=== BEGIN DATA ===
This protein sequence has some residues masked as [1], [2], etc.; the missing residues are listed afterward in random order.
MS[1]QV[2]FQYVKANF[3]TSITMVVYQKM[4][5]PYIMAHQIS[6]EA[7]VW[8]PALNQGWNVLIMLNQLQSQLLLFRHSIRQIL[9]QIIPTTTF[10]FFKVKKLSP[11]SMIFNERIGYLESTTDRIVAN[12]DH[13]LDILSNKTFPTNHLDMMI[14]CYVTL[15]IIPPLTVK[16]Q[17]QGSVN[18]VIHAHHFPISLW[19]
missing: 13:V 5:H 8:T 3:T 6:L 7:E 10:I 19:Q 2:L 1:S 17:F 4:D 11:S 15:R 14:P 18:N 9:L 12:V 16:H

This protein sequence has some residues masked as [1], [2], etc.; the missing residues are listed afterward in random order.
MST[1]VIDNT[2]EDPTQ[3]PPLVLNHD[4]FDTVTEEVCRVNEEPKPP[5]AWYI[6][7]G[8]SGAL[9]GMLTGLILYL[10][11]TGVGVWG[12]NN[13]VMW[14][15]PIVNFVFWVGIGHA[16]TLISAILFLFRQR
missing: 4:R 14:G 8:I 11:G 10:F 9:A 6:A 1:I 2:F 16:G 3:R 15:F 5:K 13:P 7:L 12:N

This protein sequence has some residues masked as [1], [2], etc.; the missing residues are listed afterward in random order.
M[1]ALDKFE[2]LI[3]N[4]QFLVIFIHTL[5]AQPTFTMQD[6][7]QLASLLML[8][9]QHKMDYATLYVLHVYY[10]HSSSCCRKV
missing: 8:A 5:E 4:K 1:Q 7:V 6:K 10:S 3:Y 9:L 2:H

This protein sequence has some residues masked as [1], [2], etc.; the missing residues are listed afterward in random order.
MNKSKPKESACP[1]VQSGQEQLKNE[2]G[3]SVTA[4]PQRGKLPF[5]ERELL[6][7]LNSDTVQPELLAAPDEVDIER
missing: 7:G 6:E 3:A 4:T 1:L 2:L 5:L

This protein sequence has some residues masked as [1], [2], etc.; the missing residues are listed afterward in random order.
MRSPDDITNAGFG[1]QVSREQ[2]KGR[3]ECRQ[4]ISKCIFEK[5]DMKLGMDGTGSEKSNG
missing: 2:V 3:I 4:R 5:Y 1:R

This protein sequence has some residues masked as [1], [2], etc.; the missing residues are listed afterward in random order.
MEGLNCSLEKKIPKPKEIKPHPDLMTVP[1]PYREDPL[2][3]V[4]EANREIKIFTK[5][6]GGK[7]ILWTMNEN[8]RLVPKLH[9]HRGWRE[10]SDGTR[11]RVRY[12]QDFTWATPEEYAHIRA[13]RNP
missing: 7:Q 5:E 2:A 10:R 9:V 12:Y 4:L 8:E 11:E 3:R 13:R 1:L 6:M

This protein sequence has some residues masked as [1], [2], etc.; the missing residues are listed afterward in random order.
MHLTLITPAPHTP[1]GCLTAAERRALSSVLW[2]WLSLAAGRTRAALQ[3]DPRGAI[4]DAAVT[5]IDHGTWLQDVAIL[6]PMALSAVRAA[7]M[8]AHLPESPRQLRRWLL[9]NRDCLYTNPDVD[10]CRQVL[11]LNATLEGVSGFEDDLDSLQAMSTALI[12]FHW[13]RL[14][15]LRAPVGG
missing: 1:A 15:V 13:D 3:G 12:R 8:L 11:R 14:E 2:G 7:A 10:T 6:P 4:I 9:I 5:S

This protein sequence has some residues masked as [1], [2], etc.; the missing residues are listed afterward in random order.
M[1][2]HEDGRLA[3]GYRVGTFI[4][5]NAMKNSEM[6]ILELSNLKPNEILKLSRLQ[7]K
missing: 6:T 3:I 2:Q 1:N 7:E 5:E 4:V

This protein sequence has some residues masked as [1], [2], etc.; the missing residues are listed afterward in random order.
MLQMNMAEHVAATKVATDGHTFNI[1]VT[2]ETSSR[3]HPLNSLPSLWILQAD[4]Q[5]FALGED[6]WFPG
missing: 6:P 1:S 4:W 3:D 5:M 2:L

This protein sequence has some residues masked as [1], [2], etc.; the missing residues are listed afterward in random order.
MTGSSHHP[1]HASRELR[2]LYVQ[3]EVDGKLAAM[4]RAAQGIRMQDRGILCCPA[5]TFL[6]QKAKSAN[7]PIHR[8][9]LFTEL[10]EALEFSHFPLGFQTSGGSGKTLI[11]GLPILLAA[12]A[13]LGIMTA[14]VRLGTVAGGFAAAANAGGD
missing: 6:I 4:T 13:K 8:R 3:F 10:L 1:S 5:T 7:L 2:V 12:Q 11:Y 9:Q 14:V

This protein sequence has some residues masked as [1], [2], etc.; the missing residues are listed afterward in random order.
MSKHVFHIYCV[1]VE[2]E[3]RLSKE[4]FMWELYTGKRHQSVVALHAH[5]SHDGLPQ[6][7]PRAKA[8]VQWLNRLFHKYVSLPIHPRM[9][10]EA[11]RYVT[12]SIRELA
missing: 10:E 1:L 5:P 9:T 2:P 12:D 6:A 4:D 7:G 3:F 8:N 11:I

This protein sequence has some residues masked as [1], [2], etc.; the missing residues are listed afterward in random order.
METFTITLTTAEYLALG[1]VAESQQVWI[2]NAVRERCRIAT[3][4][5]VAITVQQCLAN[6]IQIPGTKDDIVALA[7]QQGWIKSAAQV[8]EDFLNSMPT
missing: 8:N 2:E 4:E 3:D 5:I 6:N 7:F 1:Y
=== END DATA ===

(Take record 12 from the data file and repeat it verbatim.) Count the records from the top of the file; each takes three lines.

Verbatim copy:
This protein sequence has some residues masked as [1], [2], etc.; the missing residues are listed afterward in random order.
METFTITLTTAEYLALG[1]VAESQQVWI[2]NAVRERCRIAT[3][4][5]VAITVQQCLAN[6]IQIPGTKDDIVALA[7]QQGWIKSAAQV[8]EDFLNSMPT
missing: 8:N 2:E 4:E 3:D 5:I 6:N 7:F 1:Y